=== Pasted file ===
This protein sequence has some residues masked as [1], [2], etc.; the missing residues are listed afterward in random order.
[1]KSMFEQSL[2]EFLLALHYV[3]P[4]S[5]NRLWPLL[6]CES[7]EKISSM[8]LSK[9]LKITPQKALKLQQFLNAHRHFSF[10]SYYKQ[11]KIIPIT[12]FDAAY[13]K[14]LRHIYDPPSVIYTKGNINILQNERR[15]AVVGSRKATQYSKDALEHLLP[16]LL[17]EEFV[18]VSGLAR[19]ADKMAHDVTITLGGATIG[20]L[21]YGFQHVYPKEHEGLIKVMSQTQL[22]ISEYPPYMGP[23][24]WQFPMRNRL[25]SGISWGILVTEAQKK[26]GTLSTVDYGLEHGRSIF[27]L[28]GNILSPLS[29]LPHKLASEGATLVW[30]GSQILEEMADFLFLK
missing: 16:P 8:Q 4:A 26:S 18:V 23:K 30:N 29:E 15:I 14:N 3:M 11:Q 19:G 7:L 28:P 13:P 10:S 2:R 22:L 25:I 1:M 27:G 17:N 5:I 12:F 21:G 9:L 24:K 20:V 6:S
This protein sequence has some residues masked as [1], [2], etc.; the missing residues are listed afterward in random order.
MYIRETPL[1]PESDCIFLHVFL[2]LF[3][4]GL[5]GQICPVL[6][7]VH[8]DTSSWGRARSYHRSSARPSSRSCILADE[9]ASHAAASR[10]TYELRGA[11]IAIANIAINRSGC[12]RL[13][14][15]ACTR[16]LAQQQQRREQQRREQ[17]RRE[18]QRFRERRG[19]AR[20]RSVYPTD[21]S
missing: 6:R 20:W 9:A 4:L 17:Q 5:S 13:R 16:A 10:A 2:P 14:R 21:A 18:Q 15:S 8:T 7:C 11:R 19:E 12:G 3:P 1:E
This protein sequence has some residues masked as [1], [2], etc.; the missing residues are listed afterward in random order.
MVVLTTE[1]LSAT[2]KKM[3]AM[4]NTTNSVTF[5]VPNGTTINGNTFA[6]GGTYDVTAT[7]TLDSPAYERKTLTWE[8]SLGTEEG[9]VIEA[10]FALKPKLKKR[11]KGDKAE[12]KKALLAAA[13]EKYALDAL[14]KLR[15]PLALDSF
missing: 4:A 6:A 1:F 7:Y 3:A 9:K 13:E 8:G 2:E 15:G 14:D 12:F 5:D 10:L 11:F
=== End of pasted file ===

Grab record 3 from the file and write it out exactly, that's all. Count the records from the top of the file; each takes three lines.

This protein sequence has some residues masked as [1], [2], etc.; the missing residues are listed afterward in random order.
MVVLTTE[1]LSAT[2]KKM[3]AM[4]NTTNSVTF[5]VPNGTTINGNTFA[6]GGTYDVTAT[7]TLDSPAYERKTLTWE[8]SLGTEEG[9]VIEA[10]FALKPKLKKR[11]KGDKAE[12]KKALLAAA[13]EKYALDAL[14]KLR[15]PLALDSF
missing: 4:A 6:A 1:F 7:Y 3:A 9:K 13:E 8:G 2:E 15:G 14:D 12:F 5:D 10:L 11:F